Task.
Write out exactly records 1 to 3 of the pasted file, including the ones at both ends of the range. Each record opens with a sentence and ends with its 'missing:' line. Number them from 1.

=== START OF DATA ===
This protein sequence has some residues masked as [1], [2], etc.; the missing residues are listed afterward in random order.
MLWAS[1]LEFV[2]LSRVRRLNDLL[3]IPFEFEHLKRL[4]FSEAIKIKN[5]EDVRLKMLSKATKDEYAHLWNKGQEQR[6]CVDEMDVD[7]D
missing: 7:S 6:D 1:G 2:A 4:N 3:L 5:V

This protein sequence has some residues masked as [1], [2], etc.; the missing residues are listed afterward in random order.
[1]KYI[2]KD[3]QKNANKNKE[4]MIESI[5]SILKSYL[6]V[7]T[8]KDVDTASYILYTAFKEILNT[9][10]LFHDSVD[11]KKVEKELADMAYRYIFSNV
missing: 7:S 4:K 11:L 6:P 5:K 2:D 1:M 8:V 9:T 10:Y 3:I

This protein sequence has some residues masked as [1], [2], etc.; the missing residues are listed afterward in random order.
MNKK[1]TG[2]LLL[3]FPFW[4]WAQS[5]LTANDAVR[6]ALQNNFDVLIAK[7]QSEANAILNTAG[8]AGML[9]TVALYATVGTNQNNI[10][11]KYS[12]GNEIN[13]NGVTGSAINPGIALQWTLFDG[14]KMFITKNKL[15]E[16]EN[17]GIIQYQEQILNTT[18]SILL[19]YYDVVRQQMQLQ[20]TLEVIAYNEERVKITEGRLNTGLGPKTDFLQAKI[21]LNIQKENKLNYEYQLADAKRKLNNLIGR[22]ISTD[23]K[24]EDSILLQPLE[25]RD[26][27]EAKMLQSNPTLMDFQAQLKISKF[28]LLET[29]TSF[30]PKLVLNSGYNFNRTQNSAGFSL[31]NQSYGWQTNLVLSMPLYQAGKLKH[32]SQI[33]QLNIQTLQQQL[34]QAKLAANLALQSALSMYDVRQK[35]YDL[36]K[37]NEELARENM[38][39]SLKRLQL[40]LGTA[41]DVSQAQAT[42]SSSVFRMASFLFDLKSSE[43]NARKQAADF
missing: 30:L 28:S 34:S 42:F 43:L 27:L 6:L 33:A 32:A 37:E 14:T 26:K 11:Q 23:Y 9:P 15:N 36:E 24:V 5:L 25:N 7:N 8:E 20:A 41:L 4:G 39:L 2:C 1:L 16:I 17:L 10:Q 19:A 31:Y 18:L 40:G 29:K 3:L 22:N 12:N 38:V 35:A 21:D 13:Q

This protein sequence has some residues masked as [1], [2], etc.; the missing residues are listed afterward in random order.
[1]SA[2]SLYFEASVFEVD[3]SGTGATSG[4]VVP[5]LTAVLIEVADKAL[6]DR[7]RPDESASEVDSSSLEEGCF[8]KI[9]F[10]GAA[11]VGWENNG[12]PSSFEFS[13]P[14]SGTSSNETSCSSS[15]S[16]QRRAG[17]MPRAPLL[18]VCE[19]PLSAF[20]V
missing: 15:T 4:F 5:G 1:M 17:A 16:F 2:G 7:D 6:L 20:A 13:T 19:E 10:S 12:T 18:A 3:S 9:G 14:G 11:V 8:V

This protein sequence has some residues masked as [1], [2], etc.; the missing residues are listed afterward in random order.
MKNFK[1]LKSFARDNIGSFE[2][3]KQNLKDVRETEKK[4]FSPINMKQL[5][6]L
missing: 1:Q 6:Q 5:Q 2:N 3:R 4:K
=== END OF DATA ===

This protein sequence has some residues masked as [1], [2], etc.; the missing residues are listed afterward in random order.
MLWAS[1]LEFV[2]LSRVRRLNDLL[3]IPFEFEHLKRL[4]FSEAIKIKN[5]EDVRLKMLSKATKDEYAHLWNKGQEQR[6]CVDEMDVD[7]D
missing: 7:S 6:D 1:G 2:A 4:N 3:L 5:V

This protein sequence has some residues masked as [1], [2], etc.; the missing residues are listed afterward in random order.
[1]KYI[2]KD[3]QKNANKNKE[4]MIESI[5]SILKSYL[6]V[7]T[8]KDVDTASYILYTAFKEILNT[9][10]LFHDSVD[11]KKVEKELADMAYRYIFSNV
missing: 7:S 4:K 11:L 6:P 5:K 2:D 1:M 8:V 9:T 10:Y 3:I

This protein sequence has some residues masked as [1], [2], etc.; the missing residues are listed afterward in random order.
MNKK[1]TG[2]LLL[3]FPFW[4]WAQS[5]LTANDAVR[6]ALQNNFDVLIAK[7]QSEANAILNTAG[8]AGML[9]TVALYATVGTNQNNI[10][11]KYS[12]GNEIN[13]NGVTGSAINPGIALQWTLFDG[14]KMFITKNKL[15]E[16]EN[17]GIIQYQEQILNTT[18]SILL[19]YYDVVRQQMQLQ[20]TLEVIAYNEERVKITEGRLNTGLGPKTDFLQAKI[21]LNIQKENKLNYEYQLADAKRKLNNLIGR[22]ISTD[23]K[24]EDSILLQPLE[25]RD[26][27]EAKMLQSNPTLMDFQAQLKISKF[28]LLET[29]TSF[30]PKLVLNSGYNFNRTQNSAGFSL[31]NQSYGWQTNLVLSMPLYQAGKLKH[32]SQI[33]QLNIQTLQQQL[34]QAKLAANLALQSALSMYDVRQK[35]YDL[36]K[37]NEELARENM[38][39]SLKRLQL[40]LGTA[41]DVSQAQAT[42]SSSVFRMASFLFDLKSSE[43]NARKQAADF
missing: 30:L 28:S 34:S 42:F 43:L 27:L 6:L 33:A 32:A 37:E 14:T 26:K 11:Q 23:Y 9:P 15:N 36:E 24:V 5:L 25:N 7:N 8:E 20:A 41:L 4:G 39:L 2:C 1:L 16:I 17:L 10:Q 19:A 31:Y 18:L 40:G 29:K 3:L 22:N 12:N 38:V 35:A 21:D 13:Q